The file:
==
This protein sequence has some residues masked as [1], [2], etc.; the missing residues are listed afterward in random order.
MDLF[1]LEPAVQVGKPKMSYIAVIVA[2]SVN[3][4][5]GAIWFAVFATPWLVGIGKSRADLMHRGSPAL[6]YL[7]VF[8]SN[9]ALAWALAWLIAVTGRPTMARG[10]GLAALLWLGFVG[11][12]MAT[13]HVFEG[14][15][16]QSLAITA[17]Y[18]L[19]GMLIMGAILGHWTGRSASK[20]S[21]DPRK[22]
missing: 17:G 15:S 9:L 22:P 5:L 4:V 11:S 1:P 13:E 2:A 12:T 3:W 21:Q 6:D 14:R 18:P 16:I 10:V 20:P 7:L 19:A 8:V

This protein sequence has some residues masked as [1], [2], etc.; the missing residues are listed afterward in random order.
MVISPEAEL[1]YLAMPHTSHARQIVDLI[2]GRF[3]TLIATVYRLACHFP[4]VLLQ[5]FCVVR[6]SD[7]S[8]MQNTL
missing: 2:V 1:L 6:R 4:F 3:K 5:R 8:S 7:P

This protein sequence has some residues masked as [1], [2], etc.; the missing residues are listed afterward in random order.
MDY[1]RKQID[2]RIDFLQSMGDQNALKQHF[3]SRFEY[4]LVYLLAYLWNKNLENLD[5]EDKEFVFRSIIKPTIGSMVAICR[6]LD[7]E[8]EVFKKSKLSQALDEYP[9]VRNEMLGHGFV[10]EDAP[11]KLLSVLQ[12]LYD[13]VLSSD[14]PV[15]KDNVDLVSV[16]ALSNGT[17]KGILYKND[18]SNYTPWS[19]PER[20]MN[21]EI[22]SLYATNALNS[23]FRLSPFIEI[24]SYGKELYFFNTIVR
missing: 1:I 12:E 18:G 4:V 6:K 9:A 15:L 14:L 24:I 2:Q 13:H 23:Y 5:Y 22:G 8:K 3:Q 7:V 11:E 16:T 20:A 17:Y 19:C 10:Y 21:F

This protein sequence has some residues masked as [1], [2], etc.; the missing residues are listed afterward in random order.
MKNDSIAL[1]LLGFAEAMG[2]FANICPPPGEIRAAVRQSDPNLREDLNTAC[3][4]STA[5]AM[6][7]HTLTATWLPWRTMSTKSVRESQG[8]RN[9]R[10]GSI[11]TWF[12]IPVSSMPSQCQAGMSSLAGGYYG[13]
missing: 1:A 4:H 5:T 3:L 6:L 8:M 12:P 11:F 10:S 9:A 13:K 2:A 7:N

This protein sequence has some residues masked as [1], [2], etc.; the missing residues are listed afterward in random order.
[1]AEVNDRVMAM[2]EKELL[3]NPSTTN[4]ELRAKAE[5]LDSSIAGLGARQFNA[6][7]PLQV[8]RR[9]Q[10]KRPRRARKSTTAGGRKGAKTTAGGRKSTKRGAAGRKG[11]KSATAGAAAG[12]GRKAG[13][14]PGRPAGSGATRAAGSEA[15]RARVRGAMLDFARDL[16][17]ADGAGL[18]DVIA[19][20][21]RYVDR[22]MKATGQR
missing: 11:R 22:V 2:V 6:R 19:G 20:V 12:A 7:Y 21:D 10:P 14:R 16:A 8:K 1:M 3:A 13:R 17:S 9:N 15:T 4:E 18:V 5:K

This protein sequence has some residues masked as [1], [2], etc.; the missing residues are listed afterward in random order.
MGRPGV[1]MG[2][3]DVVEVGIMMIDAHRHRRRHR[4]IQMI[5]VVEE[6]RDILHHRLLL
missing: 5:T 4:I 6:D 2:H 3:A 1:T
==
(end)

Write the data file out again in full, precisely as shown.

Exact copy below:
This protein sequence has some residues masked as [1], [2], etc.; the missing residues are listed afterward in random order.
MDLF[1]LEPAVQVGKPKMSYIAVIVA[2]SVN[3][4][5]GAIWFAVFATPWLVGIGKSRADLMHRGSPAL[6]YL[7]VF[8]SN[9]ALAWALAWLIAVTGRPTMARG[10]GLAALLWLGFVG[11][12]MAT[13]HVFEG[14][15][16]QSLAITA[17]Y[18]L[19]GMLIMGAILGHWTGRSASK[20]S[21]DPRK[22]
missing: 17:G 15:S 9:L 22:P 5:L 4:V 11:S 1:P 13:E 2:A 12:T 3:W 21:Q 6:D 14:R 18:P 16:I 10:V 20:P 7:L 19:A 8:V

This protein sequence has some residues masked as [1], [2], etc.; the missing residues are listed afterward in random order.
MVISPEAEL[1]YLAMPHTSHARQIVDLI[2]GRF[3]TLIATVYRLACHFP[4]VLLQ[5]FCVVR[6]SD[7]S[8]MQNTL
missing: 2:V 1:L 6:R 4:F 3:K 5:R 8:S 7:P

This protein sequence has some residues masked as [1], [2], etc.; the missing residues are listed afterward in random order.
MDY[1]RKQID[2]RIDFLQSMGDQNALKQHF[3]SRFEY[4]LVYLLAYLWNKNLENLD[5]EDKEFVFRSIIKPTIGSMVAICR[6]LD[7]E[8]EVFKKSKLSQALDEYP[9]VRNEMLGHGFV[10]EDAP[11]KLLSVLQ[12]LYD[13]VLSSD[14]PV[15]KDNVDLVSV[16]ALSNGT[17]KGILYKND[18]SNYTPWS[19]PER[20]MN[21]EI[22]SLYATNALNS[23]FRLSPFIEI[24]SYGKELYFFNTIVR
missing: 1:I 12:E 18:G 4:V 6:K 9:A 15:L 14:L 24:I 2:Q 13:H 23:Y 5:Y 22:G 8:K 3:Q 7:V 11:E 16:T 20:A 17:Y 19:C 10:Y 21:F

This protein sequence has some residues masked as [1], [2], etc.; the missing residues are listed afterward in random order.
MKNDSIAL[1]LLGFAEAMG[2]FANICPPPGEIRAAVRQSDPNLREDLNTAC[3][4]STA[5]AM[6][7]HTLTATWLPWRTMSTKSVRESQG[8]RN[9]R[10]GSI[11]TWF[12]IPVSSMPSQCQAGMSSLAGGYYG[13]
missing: 1:A 4:H 5:T 3:L 6:L 8:M 12:P 11:F 10:S 9:A 13:K 2:A 7:N

This protein sequence has some residues masked as [1], [2], etc.; the missing residues are listed afterward in random order.
[1]AEVNDRVMAM[2]EKELL[3]NPSTTN[4]ELRAKAE[5]LDSSIAGLGARQFNA[6][7]PLQV[8]RR[9]Q[10]KRPRRARKSTTAGGRKGAKTTAGGRKSTKRGAAGRKG[11]KSATAGAAAG[12]GRKAG[13][14]PGRPAGSGATRAAGSEA[15]RARVRGAMLDFARDL[16][17]ADGAGL[18]DVIA[19][20][21]RYVDR[22]MKATGQR
missing: 11:R 22:V 2:V 6:R 19:G 20:V 12:A 7:Y 21:D 10:P 14:R 16:A 8:K 1:M 3:A 13:R 17:S 9:N 15:T 4:E 18:V 5:K

This protein sequence has some residues masked as [1], [2], etc.; the missing residues are listed afterward in random order.
MGRPGV[1]MG[2][3]DVVEVGIMMIDAHRHRRRHR[4]IQMI[5]VVEE[6]RDILHHRLLL
missing: 5:T 4:I 6:D 2:H 3:A 1:T